March 2012
Volume 53, Issue 14
Free
ARVO Annual Meeting Abstract  |   March 2012
Photopic Visual Input Is Necessary For Emmetropization In Mice
Author Affiliations & Notes
  • Tatiana V. Tkatchenko
    Anatomy & Cell Biology,
    Wayne State University, Detroit, Michigan
  • Yimin Shen
    Radiology,
    Wayne State University, Detroit, Michigan
  • Andrei V. Tkatchenko
    Anatomy & Cell Biology,
    Wayne State University, Detroit, Michigan
  • Footnotes
    Commercial Relationships  Tatiana V. Tkatchenko, None; Yimin Shen, None; Andrei V. Tkatchenko, None
  • Footnotes
    Support  R21EY018902
Investigative Ophthalmology & Visual Science March 2012, Vol.53, 3449. doi:
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      Tatiana V. Tkatchenko, Yimin Shen, Andrei V. Tkatchenko; Photopic Visual Input Is Necessary For Emmetropization In Mice. Invest. Ophthalmol. Vis. Sci. 2012;53(14):3449.

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      © ARVO (1962-2015); The Authors (2016-present)

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Abstract

Purpose: : Mice develop higher degrees of both form-deprivation and lens-induced myopia if placed in photopic conditions (constant light). However, it is not clear how constant light effects normal refractive eye development in mice and what role photopic visual input plays in refractive eye development in this species. The purpose of this study was to investigate how different lighting conditions affect refractive eye development and susceptibility to experimental myopia in mice.

Methods: : Using a high-resolution automated eccentric infrared photorefractor and high-resolution MRI, refractive eye development was compared under regular (12 h light/12 h dark) light, constant light (200 lux) and constant darkness conditions in P21-P67 C57BL/6J mice.

Results: : The average refractive errors in the regular-light group were -13.2 ± 2.0 D at P21, -0.5 ± 1.5 D at P32, +0.3 ± 0.9 D at P40, +2.2 ± 0.9 D at P67. The average refractive errors in the constant-light group were -12.5 ± 1.2 D at P21, -1.0 ± 0.9 D at P32, +0.1 ± 0.9 D at P40, +0.2 ± 0.9 D at P67. The average refractive errors in the constant-darkness group were -12.5 ± 2.2 D at P21, +5.2 ± 2.2 D at P32, +8.7 ± 2.3 D at P40, and +11.2 ± 2.1 D at P67. Analysis of variance (ANOVA) revealed that refractive eye development in the regular-light group was significantly different from that in the constant-light group (F(3, 84) = 5.946, P = 0.001). However, the largest differences were observed between the constant-darkness group and two other experimental groups, i.e., regular-light (F(3, 84) = 48.536, P < 0.0001) and constant-light groups (F(3, 90) = 87.229, P < 0.0001). We also found significant differences in the ocular component dimensions in different experimental groups. After 21 days of form deprivation, we detected a myopic shift in refraction in the deprived eyes compared to the control eyes in the constant-light (-12 ± 1.4 D, P = 0.0004) and regular-light (-2.7 ± 0.7 D, P = 0.0001) groups, while no shift in refraction was observed in the constant-darkness group (-0.3 ± 0.5 D, P = 0.1).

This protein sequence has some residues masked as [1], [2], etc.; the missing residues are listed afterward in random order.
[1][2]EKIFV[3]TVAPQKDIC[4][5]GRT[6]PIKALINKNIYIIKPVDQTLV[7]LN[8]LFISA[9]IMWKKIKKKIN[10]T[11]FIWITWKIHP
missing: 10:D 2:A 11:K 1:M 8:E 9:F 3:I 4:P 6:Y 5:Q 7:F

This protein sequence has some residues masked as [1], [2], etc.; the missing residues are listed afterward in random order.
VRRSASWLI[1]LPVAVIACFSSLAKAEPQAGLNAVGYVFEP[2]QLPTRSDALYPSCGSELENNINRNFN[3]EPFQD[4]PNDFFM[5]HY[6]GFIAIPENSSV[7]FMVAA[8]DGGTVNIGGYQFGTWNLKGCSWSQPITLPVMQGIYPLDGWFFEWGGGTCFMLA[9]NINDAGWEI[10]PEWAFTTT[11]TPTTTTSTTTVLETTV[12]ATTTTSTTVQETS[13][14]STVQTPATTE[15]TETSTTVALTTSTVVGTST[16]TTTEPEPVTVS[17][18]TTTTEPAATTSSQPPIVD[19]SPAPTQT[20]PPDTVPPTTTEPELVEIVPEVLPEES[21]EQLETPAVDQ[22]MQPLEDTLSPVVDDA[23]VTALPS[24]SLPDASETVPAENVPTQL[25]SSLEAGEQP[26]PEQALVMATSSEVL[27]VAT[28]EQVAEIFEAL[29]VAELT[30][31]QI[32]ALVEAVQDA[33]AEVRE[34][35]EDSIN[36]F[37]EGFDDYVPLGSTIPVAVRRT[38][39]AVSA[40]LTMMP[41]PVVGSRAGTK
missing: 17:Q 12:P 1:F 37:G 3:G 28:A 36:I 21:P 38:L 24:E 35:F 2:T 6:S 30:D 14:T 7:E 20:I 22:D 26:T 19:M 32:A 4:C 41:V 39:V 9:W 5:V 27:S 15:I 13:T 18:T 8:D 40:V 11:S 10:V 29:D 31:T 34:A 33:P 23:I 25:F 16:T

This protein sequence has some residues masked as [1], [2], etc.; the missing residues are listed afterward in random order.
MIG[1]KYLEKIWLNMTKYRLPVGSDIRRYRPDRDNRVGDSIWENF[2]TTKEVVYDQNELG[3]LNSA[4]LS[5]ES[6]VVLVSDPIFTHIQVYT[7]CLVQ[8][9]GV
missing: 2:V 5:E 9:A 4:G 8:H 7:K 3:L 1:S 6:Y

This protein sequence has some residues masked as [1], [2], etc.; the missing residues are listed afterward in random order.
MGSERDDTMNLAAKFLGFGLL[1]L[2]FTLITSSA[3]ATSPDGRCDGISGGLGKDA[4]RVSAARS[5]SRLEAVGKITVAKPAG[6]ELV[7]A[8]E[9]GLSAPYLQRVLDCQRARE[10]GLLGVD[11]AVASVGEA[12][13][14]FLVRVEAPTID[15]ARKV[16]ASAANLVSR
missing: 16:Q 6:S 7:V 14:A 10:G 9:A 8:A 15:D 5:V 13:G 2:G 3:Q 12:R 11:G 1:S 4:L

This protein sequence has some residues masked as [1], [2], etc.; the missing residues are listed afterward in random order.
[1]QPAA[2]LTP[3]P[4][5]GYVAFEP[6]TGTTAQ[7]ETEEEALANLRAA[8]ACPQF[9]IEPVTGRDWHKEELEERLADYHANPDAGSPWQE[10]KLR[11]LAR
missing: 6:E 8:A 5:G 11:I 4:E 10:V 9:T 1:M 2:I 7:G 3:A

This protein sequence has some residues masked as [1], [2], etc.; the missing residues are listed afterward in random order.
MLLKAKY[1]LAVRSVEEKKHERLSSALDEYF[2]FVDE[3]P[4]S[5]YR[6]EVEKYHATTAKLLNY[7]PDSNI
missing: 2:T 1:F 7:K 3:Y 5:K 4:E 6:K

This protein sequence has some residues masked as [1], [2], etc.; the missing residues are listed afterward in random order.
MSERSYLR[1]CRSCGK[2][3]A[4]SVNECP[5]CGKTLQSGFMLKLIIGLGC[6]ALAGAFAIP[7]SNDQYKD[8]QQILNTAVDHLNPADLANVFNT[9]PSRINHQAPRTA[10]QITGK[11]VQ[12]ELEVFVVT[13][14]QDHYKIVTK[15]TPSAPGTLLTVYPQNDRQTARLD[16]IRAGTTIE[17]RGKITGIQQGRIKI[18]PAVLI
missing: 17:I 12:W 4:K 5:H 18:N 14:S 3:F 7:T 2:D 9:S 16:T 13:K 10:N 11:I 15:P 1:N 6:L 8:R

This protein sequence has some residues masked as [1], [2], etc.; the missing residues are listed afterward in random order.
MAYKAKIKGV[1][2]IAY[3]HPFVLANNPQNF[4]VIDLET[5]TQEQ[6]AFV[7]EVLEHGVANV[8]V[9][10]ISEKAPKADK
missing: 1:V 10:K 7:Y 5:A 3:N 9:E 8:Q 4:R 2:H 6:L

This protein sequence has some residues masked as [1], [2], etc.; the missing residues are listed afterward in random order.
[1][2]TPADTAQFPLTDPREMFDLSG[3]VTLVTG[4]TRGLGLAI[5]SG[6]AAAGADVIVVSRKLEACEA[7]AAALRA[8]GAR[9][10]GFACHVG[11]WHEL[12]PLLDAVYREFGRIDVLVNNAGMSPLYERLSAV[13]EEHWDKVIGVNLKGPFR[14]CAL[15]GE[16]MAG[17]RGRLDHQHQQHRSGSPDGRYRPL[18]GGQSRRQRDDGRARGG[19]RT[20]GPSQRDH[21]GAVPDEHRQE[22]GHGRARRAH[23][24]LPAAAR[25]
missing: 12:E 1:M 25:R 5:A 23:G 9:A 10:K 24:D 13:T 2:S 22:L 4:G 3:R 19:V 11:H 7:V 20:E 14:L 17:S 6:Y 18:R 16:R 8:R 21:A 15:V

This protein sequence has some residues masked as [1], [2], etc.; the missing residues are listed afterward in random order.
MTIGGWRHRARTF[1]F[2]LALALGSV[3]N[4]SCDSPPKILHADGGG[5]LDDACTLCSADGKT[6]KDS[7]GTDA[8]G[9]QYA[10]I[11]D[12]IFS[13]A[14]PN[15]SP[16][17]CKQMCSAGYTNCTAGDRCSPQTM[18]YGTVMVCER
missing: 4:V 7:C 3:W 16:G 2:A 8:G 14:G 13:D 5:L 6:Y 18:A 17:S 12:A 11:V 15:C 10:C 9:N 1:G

Conclusions: : Our data indicate that mice, which are raised in the regular light or constant light conditions (hence receive photopic visual input), undergo emmetropization and develop experimental myopia, whereas, animals, which are raised in constant darkness (no photopic visual input), fail to emmetropize or develop experimental myopia. Emmetropization is most efficient under the constant light conditions, i.e., under conditions, which ensure the greatest photopic visual input in mice. Thus, photopic visual input is necessary for emmetropization in mice.

Keywords: myopia • refractive error development • visual development 
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